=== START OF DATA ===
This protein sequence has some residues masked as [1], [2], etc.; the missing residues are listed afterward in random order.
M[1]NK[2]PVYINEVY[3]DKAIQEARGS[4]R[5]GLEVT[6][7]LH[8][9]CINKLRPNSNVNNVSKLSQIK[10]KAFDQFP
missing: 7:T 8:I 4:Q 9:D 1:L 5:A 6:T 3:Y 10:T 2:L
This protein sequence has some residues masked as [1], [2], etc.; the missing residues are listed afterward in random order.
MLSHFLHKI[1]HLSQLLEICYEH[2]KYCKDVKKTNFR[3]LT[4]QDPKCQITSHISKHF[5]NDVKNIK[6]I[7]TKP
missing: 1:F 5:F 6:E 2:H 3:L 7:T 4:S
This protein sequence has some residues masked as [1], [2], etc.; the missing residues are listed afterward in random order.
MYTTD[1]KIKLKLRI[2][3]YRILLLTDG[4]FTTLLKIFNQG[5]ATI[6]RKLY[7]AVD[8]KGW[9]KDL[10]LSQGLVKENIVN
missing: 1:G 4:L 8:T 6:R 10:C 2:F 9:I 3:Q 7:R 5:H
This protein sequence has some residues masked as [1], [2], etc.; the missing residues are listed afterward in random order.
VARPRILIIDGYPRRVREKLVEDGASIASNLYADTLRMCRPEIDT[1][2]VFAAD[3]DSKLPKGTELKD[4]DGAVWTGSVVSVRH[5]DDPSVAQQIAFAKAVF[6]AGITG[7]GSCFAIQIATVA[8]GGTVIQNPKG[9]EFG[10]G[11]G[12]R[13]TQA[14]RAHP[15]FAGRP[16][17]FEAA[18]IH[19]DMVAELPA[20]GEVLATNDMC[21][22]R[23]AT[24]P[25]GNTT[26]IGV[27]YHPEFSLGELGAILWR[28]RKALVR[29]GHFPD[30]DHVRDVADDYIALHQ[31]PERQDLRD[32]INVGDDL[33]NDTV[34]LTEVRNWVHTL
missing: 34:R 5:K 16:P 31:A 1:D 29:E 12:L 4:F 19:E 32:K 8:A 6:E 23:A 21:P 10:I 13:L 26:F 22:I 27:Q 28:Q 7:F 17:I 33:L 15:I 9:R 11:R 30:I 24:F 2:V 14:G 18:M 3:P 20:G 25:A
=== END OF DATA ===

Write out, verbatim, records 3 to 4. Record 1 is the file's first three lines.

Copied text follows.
This protein sequence has some residues masked as [1], [2], etc.; the missing residues are listed afterward in random order.
MYTTD[1]KIKLKLRI[2][3]YRILLLTDG[4]FTTLLKIFNQG[5]ATI[6]RKLY[7]AVD[8]KGW[9]KDL[10]LSQGLVKENIVN
missing: 1:G 4:L 8:T 6:R 10:C 2:F 9:I 3:Q 7:R 5:H
This protein sequence has some residues masked as [1], [2], etc.; the missing residues are listed afterward in random order.
VARPRILIIDGYPRRVREKLVEDGASIASNLYADTLRMCRPEIDT[1][2]VFAAD[3]DSKLPKGTELKD[4]DGAVWTGSVVSVRH[5]DDPSVAQQIAFAKAVF[6]AGITG[7]GSCFAIQIATVA[8]GGTVIQNPKG[9]EFG[10]G[11]G[12]R[13]TQA[14]RAHP[15]FAGRP[16][17]FEAA[18]IH[19]DMVAELPA[20]GEVLATNDMC[21][22]R[23]AT[24]P[25]GNTT[26]IGV[27]YHPEFSLGELGAILWR[28]RKALVR[29]GHFPD[30]DHVRDVADDYIALHQ[31]PERQDLRD[32]INVGDDL[33]NDTV[34]LTEVRNWVHTL
missing: 34:R 5:K 16:P 31:A 1:D 29:E 12:L 4:F 19:E 32:K 8:A 6:E 23:A 21:P 10:I 13:L 26:F 22:I 27:Q 28:Q 7:F 17:I 33:L 15:I 9:R 11:R 30:I 24:F 2:V 14:G 18:M 3:P 20:G 25:A